Photo by Hugues Vanhoolandt.
By Brandes Elitch
As recounted in a previous article, the organizers of the Pebble Beach concours, in an effort to dispel the image of the entrants as so called trailer queens, initiated a drive for the entrants around the Monterey Peninsula.
In the event of a tie in class, the car that has completed the drive gets the nod in the judging. As part of this procession, the cars are parked in downtown Carmel for a few hours in the middle of the day, and in the middle of the street, for everyone to see. As I was threading my way through them, I saw something I had never seen before. It was obviously an early fifties car, obviously Italian, and the script said “Cisitalia.” I approached the owner, Urs Jakob, and said, “I’ve never seen a Cisitalia this big before. He replied, “This isn’t a Cisitalia; it’s a Ford!” Boy, was that a shock.
Interior is similar to the early Corvettes. Photo by Brandes Elitch.
He went on to explain that in the early 1950’s, Ford was considering the idea of what we now call a personal luxury car, which later became, of course, the two-seater Thunderbird. Keep in mind that, unlike GM and Chrysler, up until then, Ford did not really have any dream cars except the three cars made for Edsel Ford for his own personal use, which were never displayed for the public to see. In the early 1950s, Ford commissioned the building of six prototypes: two were bodied by Ghia, and four by Vignale, including Mr. Jakob’s car. Ford shipped 6 stock Ford chassis to Vignale; this particular car had a straight six, some of the others had the V-8. The current owner told me that he owns two of the cars, and he is hot on the trail of a third.
Photo by Brandes Elitch.
This car, called 808XF, was really a product of Henry Ford II’s vision. HFII is vastly underestimated as a titan of Detroit. If you are not familiar with his career, you might want to read ” The Fords, An American Epic,” by Peter Collier and David Horowitz, 1987, Summit Books, NY, NY. This is the definitive biography of HFII. To quote from the book, (p. 438), “The general view of Henry II was that he was a boorish oaf, the inheritor who might have saved the company in his youth, but had long since become the consummate vulgarian and corporate figurehead. On the contrary, we discovered a shrewd and vigorous man who was, in the context of his times, equal to his grandfather, a colossus who had dominated American business from the time he left the Navy as a green twenty-four year old until his recent retirement.” In short, HFII saved the company from bankruptcy by firing Harry Bennett and hiring the famous Whiz Kids and then spent the next 30 years keeping a firm hand on the wheel. He also inherited from his father (Edsel Ford) an interest in styling. He owned a Cisitalia (remember that the Museum of Modern Art had chosen it as one of the ten most beautiful cars in the world), and in 1951 he personally went to Europe and inked an agreement with Cisitalia to build cars together. Originally, the idea was to use a chassis designed by Giovanni Savonuzzi, which is interesting because today we associate Savonuzzi with styling, not engineering. The first two cars were built in 1952. In 1953, Ford agreed to finance four more prototypes, and in 1953 Vignale built a coupe and convertible. But Mr. Jakob explained to me that the car was really a prototype and unsuited to high volume production. For instance, the gas filler pipe was in the trunk, and it didn’t have roll-up windows! Of course, Vignale built cars by hand, and so what we today call fit and finish was hopeless, since one person built the left side and another built the right side, and most of the time they were not an exact match! Now Ford could have rectified this if they went in to large scale production (as they did with the Thunderbird), but with the passing of fifty years, it is clear that the lines of the 1955 Thunderbird were a lot closer to American expectations than those of the Vignale convertible.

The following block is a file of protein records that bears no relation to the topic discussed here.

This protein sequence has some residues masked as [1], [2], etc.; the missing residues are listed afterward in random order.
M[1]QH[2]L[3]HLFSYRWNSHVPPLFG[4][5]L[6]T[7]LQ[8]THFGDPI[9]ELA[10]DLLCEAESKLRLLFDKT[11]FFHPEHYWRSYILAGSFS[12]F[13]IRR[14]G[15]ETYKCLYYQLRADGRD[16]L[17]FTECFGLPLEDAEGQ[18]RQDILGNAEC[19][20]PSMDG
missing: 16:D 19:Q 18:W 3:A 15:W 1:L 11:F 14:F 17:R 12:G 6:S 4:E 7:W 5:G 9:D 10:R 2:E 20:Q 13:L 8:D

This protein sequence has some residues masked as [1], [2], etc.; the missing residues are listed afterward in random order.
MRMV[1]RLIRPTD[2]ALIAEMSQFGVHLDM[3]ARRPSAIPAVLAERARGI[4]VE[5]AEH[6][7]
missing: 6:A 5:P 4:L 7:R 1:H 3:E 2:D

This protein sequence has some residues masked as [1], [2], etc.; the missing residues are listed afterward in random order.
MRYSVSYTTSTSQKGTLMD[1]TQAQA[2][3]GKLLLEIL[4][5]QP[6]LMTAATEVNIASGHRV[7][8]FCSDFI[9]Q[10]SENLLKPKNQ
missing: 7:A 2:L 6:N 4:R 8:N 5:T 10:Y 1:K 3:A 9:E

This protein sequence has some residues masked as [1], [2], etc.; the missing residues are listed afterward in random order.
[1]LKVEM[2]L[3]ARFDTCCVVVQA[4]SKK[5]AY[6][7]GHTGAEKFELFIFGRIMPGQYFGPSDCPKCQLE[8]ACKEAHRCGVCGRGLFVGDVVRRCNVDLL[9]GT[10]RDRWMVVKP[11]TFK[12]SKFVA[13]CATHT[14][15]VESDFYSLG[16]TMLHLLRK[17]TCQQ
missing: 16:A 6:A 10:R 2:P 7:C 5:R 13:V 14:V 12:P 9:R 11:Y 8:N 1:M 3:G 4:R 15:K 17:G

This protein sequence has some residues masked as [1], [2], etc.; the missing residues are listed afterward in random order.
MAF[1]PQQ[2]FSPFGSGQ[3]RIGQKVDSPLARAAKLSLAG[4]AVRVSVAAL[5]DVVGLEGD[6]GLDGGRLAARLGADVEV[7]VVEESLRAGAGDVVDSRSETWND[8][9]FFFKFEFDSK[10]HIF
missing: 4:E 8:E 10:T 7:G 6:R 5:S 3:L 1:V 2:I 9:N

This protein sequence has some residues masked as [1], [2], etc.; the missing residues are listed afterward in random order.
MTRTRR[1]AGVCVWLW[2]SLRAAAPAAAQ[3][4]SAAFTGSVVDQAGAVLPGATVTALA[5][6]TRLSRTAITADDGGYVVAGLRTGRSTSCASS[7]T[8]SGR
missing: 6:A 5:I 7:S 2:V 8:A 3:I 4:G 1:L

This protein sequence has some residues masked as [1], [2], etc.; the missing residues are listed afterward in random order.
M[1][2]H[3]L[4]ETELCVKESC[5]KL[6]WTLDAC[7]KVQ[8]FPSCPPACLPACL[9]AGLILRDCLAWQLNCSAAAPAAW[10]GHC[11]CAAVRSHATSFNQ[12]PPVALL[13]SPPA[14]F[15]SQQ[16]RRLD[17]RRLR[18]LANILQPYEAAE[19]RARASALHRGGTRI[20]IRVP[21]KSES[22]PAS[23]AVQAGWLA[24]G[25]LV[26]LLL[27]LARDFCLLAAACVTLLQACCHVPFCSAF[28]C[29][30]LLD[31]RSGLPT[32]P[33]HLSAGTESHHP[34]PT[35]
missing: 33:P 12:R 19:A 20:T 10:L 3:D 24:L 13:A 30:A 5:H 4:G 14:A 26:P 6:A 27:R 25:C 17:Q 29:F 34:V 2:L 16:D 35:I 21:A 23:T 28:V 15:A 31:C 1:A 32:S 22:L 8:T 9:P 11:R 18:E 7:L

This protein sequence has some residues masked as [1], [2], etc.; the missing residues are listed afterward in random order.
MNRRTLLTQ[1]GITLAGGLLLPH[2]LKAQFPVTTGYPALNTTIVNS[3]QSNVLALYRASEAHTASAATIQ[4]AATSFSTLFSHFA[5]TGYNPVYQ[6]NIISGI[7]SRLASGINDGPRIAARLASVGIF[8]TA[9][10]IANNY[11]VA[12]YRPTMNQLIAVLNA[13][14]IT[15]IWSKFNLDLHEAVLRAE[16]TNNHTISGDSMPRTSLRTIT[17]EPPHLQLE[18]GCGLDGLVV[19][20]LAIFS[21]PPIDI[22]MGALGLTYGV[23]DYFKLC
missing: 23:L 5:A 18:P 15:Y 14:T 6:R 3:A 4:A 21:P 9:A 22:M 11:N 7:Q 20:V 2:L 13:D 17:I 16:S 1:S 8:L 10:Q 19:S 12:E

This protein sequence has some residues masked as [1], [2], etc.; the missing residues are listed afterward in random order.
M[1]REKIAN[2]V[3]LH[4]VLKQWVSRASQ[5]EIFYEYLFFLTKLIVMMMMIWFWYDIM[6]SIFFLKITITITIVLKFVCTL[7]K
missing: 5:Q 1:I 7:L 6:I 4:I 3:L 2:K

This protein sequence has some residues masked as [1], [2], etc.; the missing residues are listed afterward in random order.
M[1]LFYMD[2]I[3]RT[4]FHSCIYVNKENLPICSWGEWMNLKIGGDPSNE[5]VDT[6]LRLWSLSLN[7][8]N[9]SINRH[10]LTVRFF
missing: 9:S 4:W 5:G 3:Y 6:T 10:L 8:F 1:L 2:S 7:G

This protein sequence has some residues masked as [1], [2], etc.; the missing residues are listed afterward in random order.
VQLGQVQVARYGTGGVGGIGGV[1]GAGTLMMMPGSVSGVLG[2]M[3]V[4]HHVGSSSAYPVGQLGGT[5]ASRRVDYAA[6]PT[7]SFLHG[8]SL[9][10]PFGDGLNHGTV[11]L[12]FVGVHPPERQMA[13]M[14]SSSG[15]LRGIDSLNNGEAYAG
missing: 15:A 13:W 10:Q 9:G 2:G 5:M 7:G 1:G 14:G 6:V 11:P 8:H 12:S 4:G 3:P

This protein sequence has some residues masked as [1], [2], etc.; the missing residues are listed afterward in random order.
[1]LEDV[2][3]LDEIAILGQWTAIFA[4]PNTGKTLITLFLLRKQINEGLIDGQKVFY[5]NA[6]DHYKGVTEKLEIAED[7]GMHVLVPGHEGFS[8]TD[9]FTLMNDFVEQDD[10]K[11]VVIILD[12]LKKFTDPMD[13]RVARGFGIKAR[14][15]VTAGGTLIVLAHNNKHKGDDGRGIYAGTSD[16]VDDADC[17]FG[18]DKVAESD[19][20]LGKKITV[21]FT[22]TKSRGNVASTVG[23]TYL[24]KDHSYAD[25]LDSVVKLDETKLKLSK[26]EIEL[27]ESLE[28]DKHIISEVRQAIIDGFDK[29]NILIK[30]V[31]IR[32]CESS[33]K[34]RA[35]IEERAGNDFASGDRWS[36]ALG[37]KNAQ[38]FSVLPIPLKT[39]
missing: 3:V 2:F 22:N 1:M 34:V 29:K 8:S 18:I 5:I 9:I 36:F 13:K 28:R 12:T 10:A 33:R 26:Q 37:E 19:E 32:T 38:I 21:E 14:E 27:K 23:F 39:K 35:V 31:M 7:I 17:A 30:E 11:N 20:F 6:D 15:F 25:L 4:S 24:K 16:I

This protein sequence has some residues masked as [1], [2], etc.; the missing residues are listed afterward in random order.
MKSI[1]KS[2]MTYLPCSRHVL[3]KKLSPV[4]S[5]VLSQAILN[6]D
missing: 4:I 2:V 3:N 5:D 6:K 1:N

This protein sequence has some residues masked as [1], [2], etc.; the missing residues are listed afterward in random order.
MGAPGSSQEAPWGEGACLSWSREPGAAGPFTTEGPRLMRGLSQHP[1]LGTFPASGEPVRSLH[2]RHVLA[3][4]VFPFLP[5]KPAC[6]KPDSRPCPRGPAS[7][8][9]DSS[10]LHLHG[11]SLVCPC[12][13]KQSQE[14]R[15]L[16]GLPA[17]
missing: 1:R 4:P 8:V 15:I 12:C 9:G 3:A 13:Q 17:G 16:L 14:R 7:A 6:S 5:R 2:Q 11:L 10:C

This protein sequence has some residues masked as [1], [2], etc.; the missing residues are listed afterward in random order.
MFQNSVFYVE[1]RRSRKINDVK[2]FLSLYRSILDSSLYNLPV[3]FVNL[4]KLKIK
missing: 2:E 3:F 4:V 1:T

Photo by Brandes Elitch.
Vignale is an interesting story too. Alfredo Vignale (1913-1969) started out by working for Stablimenti Farina (older brother of Pinin Farina) in the 1930s, and in 1948 built a body on a Fiat Topolino chassis. This was so successful that he spent the next 20 years designing and building small-batch custom bodies for all of the Italian manufacturers, including about 140 early Ferraris. Vignale designed cars for over thirty manufacturers, including our own Briggs Cunningham. But by 1969 the economics for this sort of production changed, and the company was sold to De Tomaso, who needed the plant to produce the Pantera.
Sadly, Vignale was killed in a car crash (driving a Maserati?) three days after the sale was consummated. Vignale was taken over by Ghia (also a Ford subsidiary) in 1969, and ceased to exist in 1974, except as a Ford trademark. Many of the early Vignale designs were penned by Giovanni Michelotti (1921-1980), who designed over 1200 models in the course of his career. Indeed, at the 1954 Torino Motor Show, forty of the new designs were from his hand. So, it is very likely that Michelotti had some influence on the styling of the prototypes for the Ford-Cisitalia.
Photo by Brandes Elitch.
But, in 1953, General Motors unveiled the Corvette, and this lit a fire at Ford, leading to the realization that they needed to gear up for high volume (15,000 cars a year, compared to Vignale’s capability of perhaps 5% of that!). So, the 6 prototypes remained just that â€“ prototypes. Ultimately, there were a variety of other Ford European joint ventures: the Cobra, the Pantera, the GT 40, the Sunbeam Tiger, etc. The Ford-Cisitalia is not really an example of what might have been — it was too far off the mark for that. But it is one-of-a-kind: a personal commission by Ford’s Chairman of the Board to design and build a beautiful car, something quite different from what was available from the Ford styling studios at the time.